“You can’t do sketches enough. Sketch everything and keep your curiosity fresh.” – John Singer Sargent
In graphic design, computer programmes and applications can help us produce wonderful, detailed creative visuals, yet it is important to acknowledge the experimentation that we go through to reach that point.
I want to talk a little bit about the role of sketching in idea generation; the process of getting our thoughts down onto paper first and expressing our initial ideas in a simplified way.
When I receive a brief, I use pen and paper to sketch my immediate response. Sketching enables me to engage my imagination in a relaxed way, with no barriers to freedom of expression, and without feeling the need to go into too much detail.
During this stage I’ll work fast, making thumbnail sketches to capture initial thoughts. Sometimes, I’ll play with basic shapes and composition. At other times, wordplay will deliver the thought.
It doesn’t matter if my illustrations are rough scribbles or little doodles, they’re just a visual interpretation of my thinking and it is the strength of these ideas that will determine whether they are progressed.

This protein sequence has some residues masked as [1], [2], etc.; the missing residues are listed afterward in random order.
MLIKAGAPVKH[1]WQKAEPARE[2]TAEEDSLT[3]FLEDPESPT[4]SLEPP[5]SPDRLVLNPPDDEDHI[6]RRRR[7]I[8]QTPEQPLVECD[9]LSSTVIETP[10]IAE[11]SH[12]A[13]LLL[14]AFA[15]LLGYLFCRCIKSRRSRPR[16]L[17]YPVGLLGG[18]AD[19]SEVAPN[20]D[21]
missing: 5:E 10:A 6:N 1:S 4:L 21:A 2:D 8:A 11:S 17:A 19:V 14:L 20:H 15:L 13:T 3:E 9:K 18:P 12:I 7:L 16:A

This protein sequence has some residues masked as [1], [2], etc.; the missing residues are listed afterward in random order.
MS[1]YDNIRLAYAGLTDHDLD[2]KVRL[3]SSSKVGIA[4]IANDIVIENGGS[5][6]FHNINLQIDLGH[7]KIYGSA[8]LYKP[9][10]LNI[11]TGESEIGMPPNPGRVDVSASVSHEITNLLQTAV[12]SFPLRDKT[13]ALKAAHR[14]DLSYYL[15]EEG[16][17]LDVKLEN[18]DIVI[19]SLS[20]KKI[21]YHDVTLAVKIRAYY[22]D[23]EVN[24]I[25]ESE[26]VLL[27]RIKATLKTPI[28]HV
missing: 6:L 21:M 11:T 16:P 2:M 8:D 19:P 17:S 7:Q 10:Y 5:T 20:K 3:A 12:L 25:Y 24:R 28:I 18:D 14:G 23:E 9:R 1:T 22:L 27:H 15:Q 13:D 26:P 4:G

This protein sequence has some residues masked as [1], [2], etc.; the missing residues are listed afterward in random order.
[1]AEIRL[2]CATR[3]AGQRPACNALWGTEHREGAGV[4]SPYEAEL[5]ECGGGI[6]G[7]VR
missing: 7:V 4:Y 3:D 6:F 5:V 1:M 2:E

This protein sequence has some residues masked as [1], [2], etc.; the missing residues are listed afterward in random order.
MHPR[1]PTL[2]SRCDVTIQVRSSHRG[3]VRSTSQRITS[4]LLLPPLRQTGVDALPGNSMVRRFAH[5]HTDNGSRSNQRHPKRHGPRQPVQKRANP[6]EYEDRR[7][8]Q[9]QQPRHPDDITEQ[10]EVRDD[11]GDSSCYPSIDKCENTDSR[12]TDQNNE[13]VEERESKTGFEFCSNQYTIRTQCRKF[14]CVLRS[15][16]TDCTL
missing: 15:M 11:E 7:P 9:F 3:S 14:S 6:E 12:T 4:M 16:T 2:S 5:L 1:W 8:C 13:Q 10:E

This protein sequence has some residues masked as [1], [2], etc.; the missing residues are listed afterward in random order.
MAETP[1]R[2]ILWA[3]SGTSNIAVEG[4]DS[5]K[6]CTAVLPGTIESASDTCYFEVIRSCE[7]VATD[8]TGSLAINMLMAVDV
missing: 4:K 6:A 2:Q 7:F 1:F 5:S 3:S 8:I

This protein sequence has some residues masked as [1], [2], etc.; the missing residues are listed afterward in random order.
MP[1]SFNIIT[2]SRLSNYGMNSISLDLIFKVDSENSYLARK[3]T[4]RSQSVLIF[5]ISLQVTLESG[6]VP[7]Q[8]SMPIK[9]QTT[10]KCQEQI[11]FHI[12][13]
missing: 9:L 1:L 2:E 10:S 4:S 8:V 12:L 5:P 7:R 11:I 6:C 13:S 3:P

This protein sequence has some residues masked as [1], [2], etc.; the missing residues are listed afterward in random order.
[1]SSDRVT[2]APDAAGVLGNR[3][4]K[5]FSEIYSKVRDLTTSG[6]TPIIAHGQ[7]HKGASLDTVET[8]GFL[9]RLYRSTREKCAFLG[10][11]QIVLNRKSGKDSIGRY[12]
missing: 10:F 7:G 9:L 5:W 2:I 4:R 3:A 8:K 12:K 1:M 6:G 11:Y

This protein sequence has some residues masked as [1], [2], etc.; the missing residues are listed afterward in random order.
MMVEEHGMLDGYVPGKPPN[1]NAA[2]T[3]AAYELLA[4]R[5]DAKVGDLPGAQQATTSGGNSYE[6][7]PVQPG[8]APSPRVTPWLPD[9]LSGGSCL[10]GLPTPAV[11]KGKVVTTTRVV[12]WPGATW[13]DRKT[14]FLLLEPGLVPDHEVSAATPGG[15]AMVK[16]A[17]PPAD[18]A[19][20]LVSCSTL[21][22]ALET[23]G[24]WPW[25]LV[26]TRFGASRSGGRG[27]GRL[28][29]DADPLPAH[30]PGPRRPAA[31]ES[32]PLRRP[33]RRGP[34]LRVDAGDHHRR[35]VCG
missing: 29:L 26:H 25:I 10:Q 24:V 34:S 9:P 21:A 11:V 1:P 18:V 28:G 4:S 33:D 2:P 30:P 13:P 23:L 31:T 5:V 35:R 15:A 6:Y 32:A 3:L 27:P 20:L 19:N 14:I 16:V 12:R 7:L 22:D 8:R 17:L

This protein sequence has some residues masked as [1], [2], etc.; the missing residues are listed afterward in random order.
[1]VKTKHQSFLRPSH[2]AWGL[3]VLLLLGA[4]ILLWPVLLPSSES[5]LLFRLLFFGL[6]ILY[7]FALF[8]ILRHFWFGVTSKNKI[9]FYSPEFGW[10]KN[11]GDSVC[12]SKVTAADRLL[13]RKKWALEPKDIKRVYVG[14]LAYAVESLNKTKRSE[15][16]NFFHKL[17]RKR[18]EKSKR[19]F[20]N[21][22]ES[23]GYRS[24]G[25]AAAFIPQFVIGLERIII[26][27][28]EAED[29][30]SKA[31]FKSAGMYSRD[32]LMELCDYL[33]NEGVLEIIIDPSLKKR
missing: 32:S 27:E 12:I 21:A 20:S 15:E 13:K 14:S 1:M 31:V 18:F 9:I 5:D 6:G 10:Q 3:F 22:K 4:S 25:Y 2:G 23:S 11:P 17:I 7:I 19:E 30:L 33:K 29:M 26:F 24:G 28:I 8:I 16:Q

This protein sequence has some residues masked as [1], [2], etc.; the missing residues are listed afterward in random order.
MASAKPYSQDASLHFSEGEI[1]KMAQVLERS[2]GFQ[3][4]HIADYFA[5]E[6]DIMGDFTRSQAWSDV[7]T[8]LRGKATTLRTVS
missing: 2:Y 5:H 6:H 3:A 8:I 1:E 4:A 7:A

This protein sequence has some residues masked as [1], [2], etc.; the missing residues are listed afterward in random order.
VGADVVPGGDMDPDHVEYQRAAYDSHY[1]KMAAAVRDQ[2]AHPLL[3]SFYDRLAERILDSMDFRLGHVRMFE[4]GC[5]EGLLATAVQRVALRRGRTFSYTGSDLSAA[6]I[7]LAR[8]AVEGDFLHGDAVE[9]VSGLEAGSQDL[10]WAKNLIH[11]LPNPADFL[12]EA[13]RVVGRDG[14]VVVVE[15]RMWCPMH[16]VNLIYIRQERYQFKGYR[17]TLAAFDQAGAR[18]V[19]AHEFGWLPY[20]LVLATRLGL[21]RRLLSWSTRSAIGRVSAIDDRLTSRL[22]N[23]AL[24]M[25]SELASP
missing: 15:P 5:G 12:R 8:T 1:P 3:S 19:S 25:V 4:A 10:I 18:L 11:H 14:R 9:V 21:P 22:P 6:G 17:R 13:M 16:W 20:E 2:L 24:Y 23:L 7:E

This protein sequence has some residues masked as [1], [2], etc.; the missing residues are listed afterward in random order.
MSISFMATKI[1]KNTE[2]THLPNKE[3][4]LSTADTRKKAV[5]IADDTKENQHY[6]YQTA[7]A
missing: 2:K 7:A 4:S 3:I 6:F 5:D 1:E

With my raw concept captured through sketching, the next step is to refine the idea. Further inspiration can be discovered in many different places. I’ll explore and evolve an idea’s potential through research and continue to scribble down thoughts on paper, utilising anything that can enhance it.
Once I’m happy with the general direction, I’ll progress the sketches that have most potential into concepts that clearly communicate the objective of the brief. These are then worked-up in a suitable application, evolving them into fully formed visuals ready for client presentation.
The sketching process should be a simple, enjoyable way of capturing thoughts and shouldn’t have to start and finish with a project. I try to keep pen and paper within reach and draw as much as possible, using the world around me for inspiration. I use a sketchbook as a visual journal, capturing thoughts that may arise during briefing sessions, creative meetings or project research – or, in my case, on the train journey to and from work!